By Suzanne McInroy
Usually when the weather begins to get warmer and the days get longer, I find my spirits lifting because spring is just around the corner. But this year, I noticed I instead felt a little sad. It didn’t take me too long to realize why. With the arrival of spring came the realization that I was headed into another season without work. It meant another season trying to plan for the unknown. It also meant the end of my unemployment insurance was getting closer and we would have to decide soon on summer care for the kids. If I’m still not working, it doesn’t make sense to pay thousands of dollars that we don’t have for child care. At the same time, if we don’t have child care, I can’t work.
This situation began a year ago. I was in a not-so-good job situation and had reached my final straw. I began looking for another job. But then in September before I had found something, my supervisor informed me that he was “going in a different direction for communications” and that direction did not include me. I had dreamed of handing in my resignation from this job, but it never looked like this. My vision of how things would go did not involve meeting with a lawyer to review a severance package. It didn’t involve getting advice from a friend on filing for unemployment. It did not involve trying to figure out how to explain this all to our kids.
As difficult as it all was, I decided to take a positive, faith-filled attitude. I took comfort in God’s words in Jeremiah, “For surely I know the plans I have for you, says the Lord, plans for your welfare and not for harm, to give you a future with hope” (Jeremiah 29:11). God’s got this, I would tell myself. He has a plan. We’re going to be fine. And for the first two months, things were fine. I began more aggressively searching for a job, and I started networking. At home, we made small financial changes to try to prepare for what was ahead, but nothing major. And then it was time to tell St. John’s how much we planned to pledge for the next year.
My husband Mark saw this as an opportunity to cut back and be a little more realistic about our current situation. He said that we could always give more than what we pledged, but he didn’t want to risk falling short of our promise. Of course, this thinking made absolute sense, but it was still hard for me. It meant admitting that my time not working might go longer than I had originally thought. You see, in my mind I would be working by January, so naturally we could pledge the same amount. I was applying for jobs and getting interviews. It was all good, I thought. God’s got this.
The holidays came and went, and with them increased expenses. January was bleak. We realized we had to get more serious about cutting costs. But at the same time, there was a glimmer of hope. I had a job interview, which turned into a writing test for the job, and eventually a final job interview. This is it, I thought. This has to be God’s plan.
But the final interview felt off. I didn’t connect with the person in the room, who I knew would make the final decision. As I left the room, I realized no one told me when I would hear more, so I quickly asked. The answer wasn’t exactly, “Don’t call us, we’ll call you,” but it might as well have been.
At this point, I had been through a lot, but it had all made sense. As crazy as it may sound, I felt like everything was happening for a reason and there was a plan. But now I was confused. This part didn’t make sense to me. I thought I was perfect for this job and it was perfect for me. What was I missing? For the first time in this process, I broke down crying to God. I turned to a Christian singer whose music has given me comfort these last few months and, while listening to Lauren Daigle’s “Trust in You,” I just sobbed. “What was I doing wrong?” I cried.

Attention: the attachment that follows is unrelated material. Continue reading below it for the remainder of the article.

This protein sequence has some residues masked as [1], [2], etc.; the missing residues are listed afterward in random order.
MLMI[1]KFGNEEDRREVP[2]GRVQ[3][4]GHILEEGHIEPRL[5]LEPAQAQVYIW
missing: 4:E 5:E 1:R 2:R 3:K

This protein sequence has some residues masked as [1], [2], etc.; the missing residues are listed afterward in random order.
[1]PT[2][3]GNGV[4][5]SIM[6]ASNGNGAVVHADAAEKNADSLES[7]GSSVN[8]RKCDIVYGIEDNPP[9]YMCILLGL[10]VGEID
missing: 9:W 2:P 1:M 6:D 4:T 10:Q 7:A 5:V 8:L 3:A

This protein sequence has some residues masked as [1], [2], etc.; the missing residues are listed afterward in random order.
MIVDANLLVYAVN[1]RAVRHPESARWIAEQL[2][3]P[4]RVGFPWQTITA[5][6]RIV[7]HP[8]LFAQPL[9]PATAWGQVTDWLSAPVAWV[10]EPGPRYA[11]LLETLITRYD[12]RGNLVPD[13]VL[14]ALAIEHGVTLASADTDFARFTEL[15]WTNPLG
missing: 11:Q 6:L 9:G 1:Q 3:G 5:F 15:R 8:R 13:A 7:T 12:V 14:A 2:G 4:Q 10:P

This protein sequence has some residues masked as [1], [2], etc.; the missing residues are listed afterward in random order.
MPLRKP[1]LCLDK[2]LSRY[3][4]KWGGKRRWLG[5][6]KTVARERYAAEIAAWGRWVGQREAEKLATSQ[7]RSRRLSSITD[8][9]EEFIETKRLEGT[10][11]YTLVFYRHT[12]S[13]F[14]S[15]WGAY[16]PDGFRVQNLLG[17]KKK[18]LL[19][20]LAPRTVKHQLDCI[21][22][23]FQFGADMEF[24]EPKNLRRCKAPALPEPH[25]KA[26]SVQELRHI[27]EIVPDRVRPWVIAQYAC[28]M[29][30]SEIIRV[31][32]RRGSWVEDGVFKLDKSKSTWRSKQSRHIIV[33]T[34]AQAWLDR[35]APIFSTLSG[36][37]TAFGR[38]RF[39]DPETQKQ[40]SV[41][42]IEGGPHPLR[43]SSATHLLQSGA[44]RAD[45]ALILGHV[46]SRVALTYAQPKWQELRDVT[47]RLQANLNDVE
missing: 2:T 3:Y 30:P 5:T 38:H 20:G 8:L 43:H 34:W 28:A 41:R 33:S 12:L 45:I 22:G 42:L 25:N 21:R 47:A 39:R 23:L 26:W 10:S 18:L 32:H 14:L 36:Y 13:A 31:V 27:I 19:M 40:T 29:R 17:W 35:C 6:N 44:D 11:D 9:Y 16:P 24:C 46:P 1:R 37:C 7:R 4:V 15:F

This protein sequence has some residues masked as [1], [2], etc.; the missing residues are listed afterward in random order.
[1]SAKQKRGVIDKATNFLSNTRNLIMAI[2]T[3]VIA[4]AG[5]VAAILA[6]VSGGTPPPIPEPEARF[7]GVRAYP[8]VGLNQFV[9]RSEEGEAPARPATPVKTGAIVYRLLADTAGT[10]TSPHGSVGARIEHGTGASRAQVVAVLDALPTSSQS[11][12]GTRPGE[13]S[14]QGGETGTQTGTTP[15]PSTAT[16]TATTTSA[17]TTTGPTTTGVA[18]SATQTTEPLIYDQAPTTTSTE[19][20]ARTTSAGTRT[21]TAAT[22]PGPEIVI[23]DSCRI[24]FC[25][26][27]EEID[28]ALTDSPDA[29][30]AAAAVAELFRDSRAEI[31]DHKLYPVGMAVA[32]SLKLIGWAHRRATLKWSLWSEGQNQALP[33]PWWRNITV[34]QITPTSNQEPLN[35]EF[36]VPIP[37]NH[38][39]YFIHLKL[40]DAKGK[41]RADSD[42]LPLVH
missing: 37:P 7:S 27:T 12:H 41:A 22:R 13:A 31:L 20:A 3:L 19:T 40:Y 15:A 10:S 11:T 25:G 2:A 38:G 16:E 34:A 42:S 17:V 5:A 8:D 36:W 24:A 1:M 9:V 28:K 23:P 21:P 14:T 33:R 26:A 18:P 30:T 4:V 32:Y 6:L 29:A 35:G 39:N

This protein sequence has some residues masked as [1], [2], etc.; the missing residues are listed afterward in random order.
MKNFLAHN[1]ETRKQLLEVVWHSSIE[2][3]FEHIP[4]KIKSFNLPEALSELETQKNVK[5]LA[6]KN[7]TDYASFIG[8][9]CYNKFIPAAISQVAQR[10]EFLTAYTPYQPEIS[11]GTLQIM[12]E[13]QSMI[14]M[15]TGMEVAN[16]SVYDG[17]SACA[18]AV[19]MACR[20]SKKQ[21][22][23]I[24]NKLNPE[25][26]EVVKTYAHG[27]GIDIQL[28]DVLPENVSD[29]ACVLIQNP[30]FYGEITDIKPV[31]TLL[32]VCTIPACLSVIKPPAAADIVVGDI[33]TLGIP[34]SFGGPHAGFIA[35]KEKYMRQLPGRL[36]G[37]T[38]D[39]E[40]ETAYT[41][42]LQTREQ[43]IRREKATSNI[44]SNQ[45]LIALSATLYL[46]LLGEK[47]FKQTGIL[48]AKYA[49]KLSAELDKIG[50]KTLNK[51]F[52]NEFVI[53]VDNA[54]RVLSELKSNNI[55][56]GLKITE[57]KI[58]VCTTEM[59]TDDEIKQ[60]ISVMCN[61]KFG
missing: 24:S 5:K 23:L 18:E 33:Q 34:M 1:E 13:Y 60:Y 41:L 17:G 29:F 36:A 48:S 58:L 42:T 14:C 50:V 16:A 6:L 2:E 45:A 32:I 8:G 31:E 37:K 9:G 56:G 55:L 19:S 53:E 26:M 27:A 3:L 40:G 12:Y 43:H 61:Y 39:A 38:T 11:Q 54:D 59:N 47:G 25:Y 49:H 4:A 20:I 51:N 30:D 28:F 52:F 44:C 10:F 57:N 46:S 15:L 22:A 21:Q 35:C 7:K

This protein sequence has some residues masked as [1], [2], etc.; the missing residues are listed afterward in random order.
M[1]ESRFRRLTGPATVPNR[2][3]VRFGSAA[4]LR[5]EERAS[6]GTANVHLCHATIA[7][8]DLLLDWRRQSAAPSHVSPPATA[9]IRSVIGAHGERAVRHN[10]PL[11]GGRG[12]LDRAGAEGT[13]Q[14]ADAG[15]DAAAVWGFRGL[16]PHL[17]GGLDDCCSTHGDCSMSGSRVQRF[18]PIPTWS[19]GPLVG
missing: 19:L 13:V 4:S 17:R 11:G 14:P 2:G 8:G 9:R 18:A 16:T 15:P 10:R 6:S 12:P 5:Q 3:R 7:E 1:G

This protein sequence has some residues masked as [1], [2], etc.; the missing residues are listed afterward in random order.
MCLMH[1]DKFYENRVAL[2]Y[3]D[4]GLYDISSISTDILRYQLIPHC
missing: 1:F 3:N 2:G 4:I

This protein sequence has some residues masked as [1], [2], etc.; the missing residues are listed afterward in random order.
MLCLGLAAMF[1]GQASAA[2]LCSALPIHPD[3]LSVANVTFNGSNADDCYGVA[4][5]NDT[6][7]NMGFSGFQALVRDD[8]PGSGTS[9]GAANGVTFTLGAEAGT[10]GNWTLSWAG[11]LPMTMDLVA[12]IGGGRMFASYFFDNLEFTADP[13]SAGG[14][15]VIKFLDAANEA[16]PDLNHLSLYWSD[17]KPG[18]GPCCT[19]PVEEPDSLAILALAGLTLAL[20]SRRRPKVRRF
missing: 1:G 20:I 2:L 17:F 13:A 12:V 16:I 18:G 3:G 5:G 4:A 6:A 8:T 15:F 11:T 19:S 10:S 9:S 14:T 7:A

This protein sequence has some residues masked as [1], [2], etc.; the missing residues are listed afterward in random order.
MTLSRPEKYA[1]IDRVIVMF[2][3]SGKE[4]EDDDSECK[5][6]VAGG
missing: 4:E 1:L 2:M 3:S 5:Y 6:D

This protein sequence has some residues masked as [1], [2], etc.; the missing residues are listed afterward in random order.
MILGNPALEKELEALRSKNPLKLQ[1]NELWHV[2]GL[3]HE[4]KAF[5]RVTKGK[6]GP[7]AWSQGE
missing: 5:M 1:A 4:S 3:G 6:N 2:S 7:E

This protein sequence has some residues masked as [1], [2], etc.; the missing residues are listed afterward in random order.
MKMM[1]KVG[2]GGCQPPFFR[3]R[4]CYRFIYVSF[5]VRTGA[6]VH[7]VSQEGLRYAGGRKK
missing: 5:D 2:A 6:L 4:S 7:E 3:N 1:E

And then I stopped. As hard as this is, I knew I really wasn’t doing anything wrong and I just had to keep trying. I opened up my computer and I started searching for more jobs, this time widening my search a little more. The next week, I had four interviews–I was back in the game. And I plan to stay in the game until I get a job, however long that takes.
At the same time, we know we need to prepare for the reality of my unemployment payments ending so we’re meeting with our financial advisor soon. I continue to trust in God, but sometimes that also means being prepared. The financial stress has been the hardest part, but it has also provided the most important spiritual lesson of all. We are finding creative ways to stretch our dollars and becoming more aware of where our money goes. Plus, we have a greater appreciation for what we do have.
God continues to provide for us in unexpected ways–like Mark getting speaking invitations with honoraria–but the overall lesson I’ve learned came through the words of our oldest child.
As we prayed one night, I asked Oliver what he was thankful for. He said some things and then asked me the same question. A thought popped into my head, but I didn’t say it out loud. Instead he said, “I know what you’re thankful for…” “What?” I asked. “That we have all we need,” he replied. That was the exact thought that had popped into my head, but I hadn’t said it.
We might not have all that we want right now, but God is clearly providing what we need.
Thank you Suzanne for courageously and vulnerably sharing your current faith and finance story with your church family. We are praying with you.
Wherever you are financially, your story and resources will be a gift to other members of the parish. To write a post, share resources, submit an article, or do an interview please contact Sarah Dull, Executive Administrator, contact Executive Administrator, Sarah Dull.